since \(\boldsymbol{N}\times\boldsymbol{\mathcal{F}}=\mathcal {F}_{3}\boldsymbol{N}\times\boldsymbol{d}_{3}-\mathcal{F}_{g}\boldsymbol {d}_{3}\). Hence, projecting this vector on the scaled position vector \(\boldsymbol {\varsigma} (\xi )\) leads to

$$\begin{aligned} \boldsymbol{\mathcal{I}}\cdot\boldsymbol{\varsigma} & =-\varkappa _{g}, \end{aligned}$$
(66)
$$\begin{aligned} & =\mathcal{I} \zeta, \end{aligned}$$
(67)

which reduces to the relation (56.a). Alternatively, the vector product between \(\boldsymbol{\mathcal{I}}\) and \(\boldsymbol{\varsigma}'\) reads \(\boldsymbol{\mathcal{I}}\times \boldsymbol{\varsigma}'=-\mathcal{I} (\varrho \vartheta' \boldsymbol{e}_{\varrho}-\varrho' \boldsymbol{e}_{\vartheta} )\), in the cylindrical coordinate system, or \(\boldsymbol{\mathcal{I}}\times \boldsymbol{\varsigma}'=\varkappa_{g}\boldsymbol{N}\times\boldsymbol {d}_{3}+ (\mathcal{F}_{3}+1 )\boldsymbol{N}\), in the Darboux frame. Therefore, taking the dot product of both expressions with the scaled position vector yields

$$\begin{aligned} \bigl(\boldsymbol{\mathcal{I}}\times\boldsymbol{\varsigma}' \bigr) \cdot \boldsymbol{\varsigma} & =-\mathcal{I} \varrho^{2} \vartheta', \end{aligned}$$
(68)
$$\begin{aligned} & =- (\mathcal{F}_{3}+1 ), \end{aligned}$$
(69)

which, taking into account expression (49.c), reduces to the relation (56.b).

A.2 Magnitude of the Constant Vector \(\boldsymbol{\mathcal {I}}\)

Equation (50) may be integrated to obtain

$$\begin{aligned} \bigl(\varkappa_{g}' \bigr)^{2} & =C_{1}-\frac{1}{4} \bigl(\varkappa _{g}^{4}-2 \sigma \varkappa_{g}^{2} \bigr), \end{aligned}$$
(70)

where \(C_{1}\) is a constant of integration. As a global maximum point, \(\xi_{m}\), of the squared geodesic curvature \(\varkappa_{g}^{2}\) is a zero of \(\varkappa_{g}'\), this constant reads

$$\begin{aligned} C_{1} & =\frac{1}{4} \bigl(\varkappa_{m}^{4}-2 \sigma \varkappa _{m}^{2} \bigr), \end{aligned}$$
(71)

such that expression (70) reduces to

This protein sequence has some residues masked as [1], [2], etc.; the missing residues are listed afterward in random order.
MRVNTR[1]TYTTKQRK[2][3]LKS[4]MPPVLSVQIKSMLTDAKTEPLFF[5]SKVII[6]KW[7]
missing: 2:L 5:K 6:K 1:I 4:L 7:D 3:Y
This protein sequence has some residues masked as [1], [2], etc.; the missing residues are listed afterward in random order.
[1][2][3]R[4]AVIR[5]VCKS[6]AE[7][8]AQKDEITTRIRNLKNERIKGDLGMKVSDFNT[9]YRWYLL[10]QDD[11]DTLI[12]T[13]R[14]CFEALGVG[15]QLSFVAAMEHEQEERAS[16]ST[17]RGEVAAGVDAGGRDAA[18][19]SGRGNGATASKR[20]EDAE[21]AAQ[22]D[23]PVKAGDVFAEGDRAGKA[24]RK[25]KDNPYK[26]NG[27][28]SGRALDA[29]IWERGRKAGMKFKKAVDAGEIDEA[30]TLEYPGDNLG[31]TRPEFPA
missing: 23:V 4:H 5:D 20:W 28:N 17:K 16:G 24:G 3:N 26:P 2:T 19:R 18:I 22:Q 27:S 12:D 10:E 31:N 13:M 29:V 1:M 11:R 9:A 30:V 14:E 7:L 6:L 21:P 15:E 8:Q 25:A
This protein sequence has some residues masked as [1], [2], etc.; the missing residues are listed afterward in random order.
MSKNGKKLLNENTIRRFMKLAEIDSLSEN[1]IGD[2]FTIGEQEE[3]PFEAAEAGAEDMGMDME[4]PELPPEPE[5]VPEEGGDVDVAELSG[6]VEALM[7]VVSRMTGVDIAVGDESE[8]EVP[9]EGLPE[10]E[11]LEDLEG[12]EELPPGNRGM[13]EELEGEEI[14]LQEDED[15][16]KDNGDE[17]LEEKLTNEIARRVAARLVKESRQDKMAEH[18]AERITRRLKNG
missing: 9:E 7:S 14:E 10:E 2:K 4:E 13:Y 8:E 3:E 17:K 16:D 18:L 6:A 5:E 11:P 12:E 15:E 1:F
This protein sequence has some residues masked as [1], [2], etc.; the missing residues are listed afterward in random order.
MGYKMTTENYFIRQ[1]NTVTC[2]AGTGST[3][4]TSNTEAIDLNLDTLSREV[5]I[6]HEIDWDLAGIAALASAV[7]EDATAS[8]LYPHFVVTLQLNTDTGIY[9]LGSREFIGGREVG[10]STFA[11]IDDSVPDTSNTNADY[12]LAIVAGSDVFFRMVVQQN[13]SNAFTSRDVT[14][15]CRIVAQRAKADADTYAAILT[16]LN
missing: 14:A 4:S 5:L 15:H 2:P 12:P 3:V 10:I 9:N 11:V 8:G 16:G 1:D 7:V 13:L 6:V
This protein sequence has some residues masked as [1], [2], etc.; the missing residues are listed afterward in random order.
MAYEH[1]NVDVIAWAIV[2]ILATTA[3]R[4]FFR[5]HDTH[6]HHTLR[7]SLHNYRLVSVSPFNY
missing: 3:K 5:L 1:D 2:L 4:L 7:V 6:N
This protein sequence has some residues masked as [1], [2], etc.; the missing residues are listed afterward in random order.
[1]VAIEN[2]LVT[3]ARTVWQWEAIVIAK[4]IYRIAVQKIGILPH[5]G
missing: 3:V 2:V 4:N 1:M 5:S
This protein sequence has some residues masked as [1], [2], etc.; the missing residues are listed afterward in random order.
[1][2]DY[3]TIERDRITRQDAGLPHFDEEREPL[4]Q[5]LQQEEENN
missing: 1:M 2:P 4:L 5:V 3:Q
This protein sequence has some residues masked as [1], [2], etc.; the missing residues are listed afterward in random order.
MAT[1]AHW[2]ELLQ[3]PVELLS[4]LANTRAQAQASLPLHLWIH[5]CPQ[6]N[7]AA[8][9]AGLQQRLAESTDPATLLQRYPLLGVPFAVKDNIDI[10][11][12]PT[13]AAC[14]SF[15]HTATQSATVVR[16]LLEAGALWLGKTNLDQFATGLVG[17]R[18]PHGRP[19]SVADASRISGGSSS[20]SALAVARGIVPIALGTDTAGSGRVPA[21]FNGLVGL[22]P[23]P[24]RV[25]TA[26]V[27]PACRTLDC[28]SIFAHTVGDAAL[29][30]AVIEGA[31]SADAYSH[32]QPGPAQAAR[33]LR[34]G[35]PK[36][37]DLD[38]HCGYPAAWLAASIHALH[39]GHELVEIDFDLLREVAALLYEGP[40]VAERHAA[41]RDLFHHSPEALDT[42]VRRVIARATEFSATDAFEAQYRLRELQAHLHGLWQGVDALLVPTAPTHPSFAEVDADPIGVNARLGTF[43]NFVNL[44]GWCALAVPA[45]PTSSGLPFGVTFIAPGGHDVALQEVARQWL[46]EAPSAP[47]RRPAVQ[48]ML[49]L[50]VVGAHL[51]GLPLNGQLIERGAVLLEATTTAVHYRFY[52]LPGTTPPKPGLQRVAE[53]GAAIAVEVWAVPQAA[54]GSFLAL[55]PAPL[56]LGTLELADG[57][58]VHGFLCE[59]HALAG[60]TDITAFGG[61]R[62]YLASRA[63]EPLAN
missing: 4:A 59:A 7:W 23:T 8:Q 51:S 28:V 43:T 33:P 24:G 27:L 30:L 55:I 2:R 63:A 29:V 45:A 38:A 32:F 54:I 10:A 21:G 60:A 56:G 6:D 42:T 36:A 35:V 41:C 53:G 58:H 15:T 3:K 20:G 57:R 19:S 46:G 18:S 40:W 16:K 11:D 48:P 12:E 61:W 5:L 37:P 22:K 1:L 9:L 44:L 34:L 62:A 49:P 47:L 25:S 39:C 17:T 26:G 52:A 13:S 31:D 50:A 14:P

$$\begin{aligned} \bigl(\varkappa_{g}' \bigr)^{2} & = \frac{1}{4} \bigl(\varkappa _{m}^{2}- \varkappa_{g}^{2} \bigr) \bigl(\varkappa_{g}^{2}+ \varkappa _{m}^{2}-2 \sigma \bigr). \end{aligned}$$
(72)

As the term \((\varkappa_{m}^{2}-\varkappa_{g}^{2} )\) is always non-negative, the term \((\varkappa_{g}^{2}+\varkappa _{m}^{2}-2 \sigma )\) has also to be non-negative for any \(\varkappa_{g}^{2}\), that is \(\varkappa_{m}^{2}\geq\sigma\). Computing the magnitude of the constant vector \(\boldsymbol{\mathcal{I}}=\boldsymbol{\mathcal{M}}-\boldsymbol {N}\times\boldsymbol{\mathcal{F}}\) is then straightforward

$$\begin{aligned} \boldsymbol{\mathcal{I}}\cdot\boldsymbol{\mathcal{I}} & = \bigl(\varkappa _{g}' \bigr)^{2}+\frac{1}{4} \bigl[ \varkappa_{g}^{2} \bigl(\varkappa _{g}^{2}-2 \sigma \bigr)+ (2+\sigma )^{2} \bigr], \end{aligned}$$
(73)

which, accounting for expression (72), reduces to (57).

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Huynen, A., Detournay, E. & Denoël, V. Surface Constrained Elastic Rods with Application to the Sphere. J Elast 123, 203–223 (2016). https://doi.org/10.1007/s10659-015-9555-0

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Keywords

  • Elastic rod
  • Continuous contact
  • Surface constraint
  • Sphere

Mathematics Subject Classification

  • 74K10